My Lords, I am grateful to the noble Lord, Lord Dykes, for tabling this timely debate. Its importance is underlined by the number of speakers. It is clear that a longer debate is needed and I trust that we will have one in the near future, perhaps to coincide with the important elections in Israel.
As many noble Lords have said, this is a key moment for the peace process, with the first elections to the Palestinian Legislative Council since 1996 due to take place in just two days. The actions of the legislative council and of the Palestinian Authority in the coming weeks and months will truly have a significant impact on the viability of a future Palestinian state, as will developments in Israel.
The noble Lords, Lord Wright, Lord Janner and Lord Mitchell, understandably raised the issue of Hamas. As my noble friend Lord Triesman stated in the House last week, our position is clear: we welcome the participation of a wide range of parties in all elections, and it must be for the people of the area to make their decisions. That is democracy; but I do not think that it would be appropriate for me to comment at this stage on the outcome of the elections.
However, after the elections, together with the international community, we will of course have to consider our position. I should make it clear to the noble Lord, Lord Wright, that the recent suspension of EU funding has nothing to do with the elections. That decision was taken last month because the Palestinian Authority has not met the financial benchmarks that have been agreed. However, we hope that disbursement will be possible in the spring or summer. I should tell the noble Lord, Lord Astor, that that is a good example of the way that we are trying to ensure that the Palestinian Authority works in a much more financially accountable way.
My right honourable friend the Foreign Secretary said in another place on
We also salute and pay tribute to those working with civil society. My noble friend Lady Hayman referred to One Voice, which is a fine example of an organisation that is nurturing understanding and trust across borders. The noble Lord, Lord Dykes, mentioned the sterling work of Daniel Barenboim and many others. He is right to say that both Israel and the state of Palestine would have much to offer both as people and the wider world.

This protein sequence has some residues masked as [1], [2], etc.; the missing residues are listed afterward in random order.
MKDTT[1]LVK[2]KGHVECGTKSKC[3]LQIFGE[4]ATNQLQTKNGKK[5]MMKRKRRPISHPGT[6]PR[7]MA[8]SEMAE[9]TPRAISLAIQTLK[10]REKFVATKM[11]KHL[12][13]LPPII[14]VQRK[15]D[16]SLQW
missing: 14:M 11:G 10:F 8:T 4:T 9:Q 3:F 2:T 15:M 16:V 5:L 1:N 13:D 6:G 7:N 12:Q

We fully support the work of quartet special envoy, James Wolfensohn, in following up that plan to support the Palestinian Authority in creating strong and viable institutions to improve the economy and governance. That is imperative for the future of the peace process. My noble friend Lord Bernstein and other noble Lords referred to the need to create jobs because unemployment has been such a problem in the Palestinian Authority. I am pleased to report that we fully support the job creation initiatives of Mr Wolfensohn. In working with UNRA, we assisted with the creation of 7,000 jobs in the West Bank and Gaza last year, and we hope that a further 14,000 will be created in 2006.
As part of the road map commitments, the Palestinian Authority is undertaking a series of comprehensive political reforms in preparation for statehood, including drafting a constitution, and free, fair and open elections. The elections have given a renewed democratic mandate to the PA. The EU supports this process and has sent a substantial election-monitoring mission. We are pleased with the progress being made, but more concerted action needs be taken by the PA to take these initiatives forward to make their institutions credible. We, along with the international community, will do all that we can to help, but it is up to the PA to push the agenda forward. As my noble friend Lord Winston said, the Palestinian people want normality.
The security situation in the West Bank—especially Gaza—is a cause of growing concern. The PA needs to take steps to effectively tackle terrorism and impose law and order for the sake of wider peace, but just as importantly in the interests of its own people. The work of James Wolfensohn and US security co-ordinator, General Dayton, and his predecessor, General Ward, has been vital. The Palestinian Authority has begun the task of strengthening the capacity of its security forces. The challenge is huge, but the international community, including the UK, is providing active support.
As my noble friends Lady Ramsay and Lord Hogg have noted, the EU has been, and will continue to be, a key investor and catalyst for change in the region, helping to bring about much needed reform. The EU is strengthening its EUCOPPS programme to help transform the Palestinian civil police. Our focus is not just on security but on working to ensure the long-term economic viability of a Palestinian state. Last month Her Majesty's Treasury and the World Bank jointly hosted a conference called, "Promoting Economic Growth in the West Bank and Gaza through the Private Sector". It brought members of the business community together to discuss options for investment in Gaza and the West Bank.